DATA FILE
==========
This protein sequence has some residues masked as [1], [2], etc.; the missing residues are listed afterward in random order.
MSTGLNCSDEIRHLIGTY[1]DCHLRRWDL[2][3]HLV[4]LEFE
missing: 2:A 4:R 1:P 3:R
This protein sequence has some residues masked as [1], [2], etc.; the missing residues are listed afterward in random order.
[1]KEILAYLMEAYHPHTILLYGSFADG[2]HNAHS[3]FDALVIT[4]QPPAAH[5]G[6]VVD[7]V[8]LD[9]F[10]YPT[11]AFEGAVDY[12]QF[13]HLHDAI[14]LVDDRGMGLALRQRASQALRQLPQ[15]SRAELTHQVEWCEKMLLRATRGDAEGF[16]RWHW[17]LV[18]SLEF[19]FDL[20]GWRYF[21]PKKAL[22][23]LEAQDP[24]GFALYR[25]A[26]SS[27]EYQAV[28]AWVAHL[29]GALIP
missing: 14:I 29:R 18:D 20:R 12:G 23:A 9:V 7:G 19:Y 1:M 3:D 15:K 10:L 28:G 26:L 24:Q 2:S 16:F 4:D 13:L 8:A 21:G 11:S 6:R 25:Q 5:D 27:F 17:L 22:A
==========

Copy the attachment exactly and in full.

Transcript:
This protein sequence has some residues masked as [1], [2], etc.; the missing residues are listed afterward in random order.
MSTGLNCSDEIRHLIGTY[1]DCHLRRWDL[2][3]HLV[4]LEFE
missing: 2:A 4:R 1:P 3:R
This protein sequence has some residues masked as [1], [2], etc.; the missing residues are listed afterward in random order.
[1]KEILAYLMEAYHPHTILLYGSFADG[2]HNAHS[3]FDALVIT[4]QPPAAH[5]G[6]VVD[7]V[8]LD[9]F[10]YPT[11]AFEGAVDY[12]QF[13]HLHDAI[14]LVDDRGMGLALRQRASQALRQLPQ[15]SRAELTHQVEWCEKMLLRATRGDAEGF[16]RWHW[17]LV[18]SLEF[19]FDL[20]GWRYF[21]PKKAL[22][23]LEAQDP[24]GFALYR[25]A[26]SS[27]EYQAV[28]AWVAHL[29]GALIP
missing: 14:I 29:R 18:D 20:R 12:G 23:A 9:V 7:G 19:Y 1:M 3:D 15:K 10:L 28:G 26:L 24:Q 2:S 16:F 4:D 13:L 8:A 21:G 11:S 6:R 25:Q 5:D 27:F 17:L 22:A